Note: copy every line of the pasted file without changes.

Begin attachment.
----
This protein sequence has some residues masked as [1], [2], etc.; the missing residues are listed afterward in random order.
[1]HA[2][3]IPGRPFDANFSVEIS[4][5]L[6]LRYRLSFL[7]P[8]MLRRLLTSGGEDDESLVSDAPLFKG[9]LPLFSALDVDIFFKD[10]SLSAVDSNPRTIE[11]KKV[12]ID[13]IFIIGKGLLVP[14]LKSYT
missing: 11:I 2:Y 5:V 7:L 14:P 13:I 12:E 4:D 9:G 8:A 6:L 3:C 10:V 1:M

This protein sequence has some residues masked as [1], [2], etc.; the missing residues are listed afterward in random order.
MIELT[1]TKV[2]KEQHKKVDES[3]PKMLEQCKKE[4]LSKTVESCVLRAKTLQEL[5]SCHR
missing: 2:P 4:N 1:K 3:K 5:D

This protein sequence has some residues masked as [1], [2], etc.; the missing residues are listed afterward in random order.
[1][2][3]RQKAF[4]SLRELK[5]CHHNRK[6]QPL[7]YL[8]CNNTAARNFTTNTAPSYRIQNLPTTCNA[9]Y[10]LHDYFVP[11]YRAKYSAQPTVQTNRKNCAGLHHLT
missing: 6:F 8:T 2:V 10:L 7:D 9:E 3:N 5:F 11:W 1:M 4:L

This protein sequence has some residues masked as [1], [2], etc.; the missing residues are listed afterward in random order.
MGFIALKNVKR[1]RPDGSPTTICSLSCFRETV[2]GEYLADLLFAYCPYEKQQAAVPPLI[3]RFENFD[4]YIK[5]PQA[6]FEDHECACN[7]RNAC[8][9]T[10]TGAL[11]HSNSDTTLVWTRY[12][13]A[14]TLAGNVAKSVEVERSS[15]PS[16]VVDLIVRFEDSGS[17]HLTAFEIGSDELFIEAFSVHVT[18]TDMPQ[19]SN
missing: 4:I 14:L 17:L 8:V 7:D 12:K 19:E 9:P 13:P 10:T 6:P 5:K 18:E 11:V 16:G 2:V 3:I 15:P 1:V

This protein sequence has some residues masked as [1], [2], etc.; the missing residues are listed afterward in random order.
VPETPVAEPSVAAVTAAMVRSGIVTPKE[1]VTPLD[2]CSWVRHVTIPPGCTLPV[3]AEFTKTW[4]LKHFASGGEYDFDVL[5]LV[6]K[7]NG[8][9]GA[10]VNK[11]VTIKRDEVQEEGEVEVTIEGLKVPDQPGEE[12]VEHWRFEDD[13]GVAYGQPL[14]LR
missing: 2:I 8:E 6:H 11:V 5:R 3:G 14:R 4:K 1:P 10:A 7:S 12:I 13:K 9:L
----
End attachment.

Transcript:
This protein sequence has some residues masked as [1], [2], etc.; the missing residues are listed afterward in random order.
[1]HA[2][3]IPGRPFDANFSVEIS[4][5]L[6]LRYRLSFL[7]P[8]MLRRLLTSGGEDDESLVSDAPLFKG[9]LPLFSALDVDIFFKD[10]SLSAVDSNPRTIE[11]KKV[12]ID[13]IFIIGKGLLVP[14]LKSYT
missing: 11:I 2:Y 5:V 7:L 14:P 13:I 12:E 4:D 9:G 8:A 6:L 3:C 10:V 1:M

This protein sequence has some residues masked as [1], [2], etc.; the missing residues are listed afterward in random order.
MIELT[1]TKV[2]KEQHKKVDES[3]PKMLEQCKKE[4]LSKTVESCVLRAKTLQEL[5]SCHR
missing: 2:P 4:N 1:K 3:K 5:D

This protein sequence has some residues masked as [1], [2], etc.; the missing residues are listed afterward in random order.
[1][2][3]RQKAF[4]SLRELK[5]CHHNRK[6]QPL[7]YL[8]CNNTAARNFTTNTAPSYRIQNLPTTCNA[9]Y[10]LHDYFVP[11]YRAKYSAQPTVQTNRKNCAGLHHLT
missing: 6:F 8:T 2:V 10:L 7:D 9:E 3:N 5:F 11:W 1:M 4:L

This protein sequence has some residues masked as [1], [2], etc.; the missing residues are listed afterward in random order.
MGFIALKNVKR[1]RPDGSPTTICSLSCFRETV[2]GEYLADLLFAYCPYEKQQAAVPPLI[3]RFENFD[4]YIK[5]PQA[6]FEDHECACN[7]RNAC[8][9]T[10]TGAL[11]HSNSDTTLVWTRY[12][13]A[14]TLAGNVAKSVEVERSS[15]PS[16]VVDLIVRFEDSGS[17]HLTAFEIGSDELFIEAFSVHVT[18]TDMPQ[19]SN
missing: 4:I 14:L 17:L 8:V 7:D 12:K 19:E 9:P 13:P 10:T 6:P 5:K 18:E 11:V 16:G 2:V 3:I 15:P 1:V

This protein sequence has some residues masked as [1], [2], etc.; the missing residues are listed afterward in random order.
VPETPVAEPSVAAVTAAMVRSGIVTPKE[1]VTPLD[2]CSWVRHVTIPPGCTLPV[3]AEFTKTW[4]LKHFASGGEYDFDVL[5]LV[6]K[7]NG[8][9]GA[10]VNK[11]VTIKRDEVQEEGEVEVTIEGLKVPDQPGEE[12]VEHWRFEDD[13]GVAYGQPL[14]LR
missing: 2:I 8:E 6:H 11:V 5:R 3:G 14:R 4:K 1:P 10:A 7:S 12:I 13:K 9:L